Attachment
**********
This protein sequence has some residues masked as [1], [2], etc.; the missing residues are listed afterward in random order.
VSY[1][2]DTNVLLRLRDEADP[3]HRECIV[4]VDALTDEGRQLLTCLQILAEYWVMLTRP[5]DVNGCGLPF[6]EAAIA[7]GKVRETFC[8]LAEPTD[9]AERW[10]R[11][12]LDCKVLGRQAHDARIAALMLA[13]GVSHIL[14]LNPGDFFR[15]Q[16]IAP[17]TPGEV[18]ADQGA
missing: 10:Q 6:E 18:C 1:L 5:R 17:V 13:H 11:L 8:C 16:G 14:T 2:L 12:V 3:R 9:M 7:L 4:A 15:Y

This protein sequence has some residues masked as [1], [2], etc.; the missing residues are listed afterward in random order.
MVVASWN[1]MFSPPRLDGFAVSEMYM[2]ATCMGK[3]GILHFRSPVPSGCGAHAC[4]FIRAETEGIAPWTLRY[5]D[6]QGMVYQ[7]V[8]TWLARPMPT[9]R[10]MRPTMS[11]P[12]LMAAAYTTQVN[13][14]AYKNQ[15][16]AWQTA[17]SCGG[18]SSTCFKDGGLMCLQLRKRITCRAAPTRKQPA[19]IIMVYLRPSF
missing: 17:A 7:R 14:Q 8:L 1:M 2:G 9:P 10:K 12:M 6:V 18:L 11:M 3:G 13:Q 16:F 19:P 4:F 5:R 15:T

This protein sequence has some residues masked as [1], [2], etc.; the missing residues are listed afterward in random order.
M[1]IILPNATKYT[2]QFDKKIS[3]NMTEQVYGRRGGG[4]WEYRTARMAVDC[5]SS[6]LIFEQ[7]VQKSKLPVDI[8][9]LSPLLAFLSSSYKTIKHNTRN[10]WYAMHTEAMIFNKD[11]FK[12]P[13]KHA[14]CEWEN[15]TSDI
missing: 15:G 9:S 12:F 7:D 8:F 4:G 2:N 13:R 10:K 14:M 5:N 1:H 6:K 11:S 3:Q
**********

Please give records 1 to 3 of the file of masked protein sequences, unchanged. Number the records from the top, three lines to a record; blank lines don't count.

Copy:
This protein sequence has some residues masked as [1], [2], etc.; the missing residues are listed afterward in random order.
VSY[1][2]DTNVLLRLRDEADP[3]HRECIV[4]VDALTDEGRQLLTCLQILAEYWVMLTRP[5]DVNGCGLPF[6]EAAIA[7]GKVRETFC[8]LAEPTD[9]AERW[10]R[11][12]LDCKVLGRQAHDARIAALMLA[13]GVSHIL[14]LNPGDFFR[15]Q[16]IAP[17]TPGEV[18]ADQGA
missing: 10:Q 6:E 18:C 1:L 5:R 17:V 13:H 11:L 8:C 16:G 14:T 2:L 12:V 3:R 9:M 7:L 4:A 15:Y

This protein sequence has some residues masked as [1], [2], etc.; the missing residues are listed afterward in random order.
MVVASWN[1]MFSPPRLDGFAVSEMYM[2]ATCMGK[3]GILHFRSPVPSGCGAHAC[4]FIRAETEGIAPWTLRY[5]D[6]QGMVYQ[7]V[8]TWLARPMPT[9]R[10]MRPTMS[11]P[12]LMAAAYTTQVN[13][14]AYKNQ[15][16]AWQTA[17]SCGG[18]SSTCFKDGGLMCLQLRKRITCRAAPTRKQPA[19]IIMVYLRPSF
missing: 17:A 7:R 14:Q 8:L 1:M 2:G 9:P 10:K 12:M 6:V 18:L 11:M 3:G 13:Q 16:F 19:P 4:F 5:R 15:T

This protein sequence has some residues masked as [1], [2], etc.; the missing residues are listed afterward in random order.
M[1]IILPNATKYT[2]QFDKKIS[3]NMTEQVYGRRGGG[4]WEYRTARMAVDC[5]SS[6]LIFEQ[7]VQKSKLPVDI[8][9]LSPLLAFLSSSYKTIKHNTRN[10]WYAMHTEAMIFNKD[11]FK[12]P[13]KHA[14]CEWEN[15]TSDI
missing: 15:G 9:S 12:F 7:D 8:F 4:G 2:N 13:R 10:K 14:M 5:N 1:H 6:K 11:S 3:Q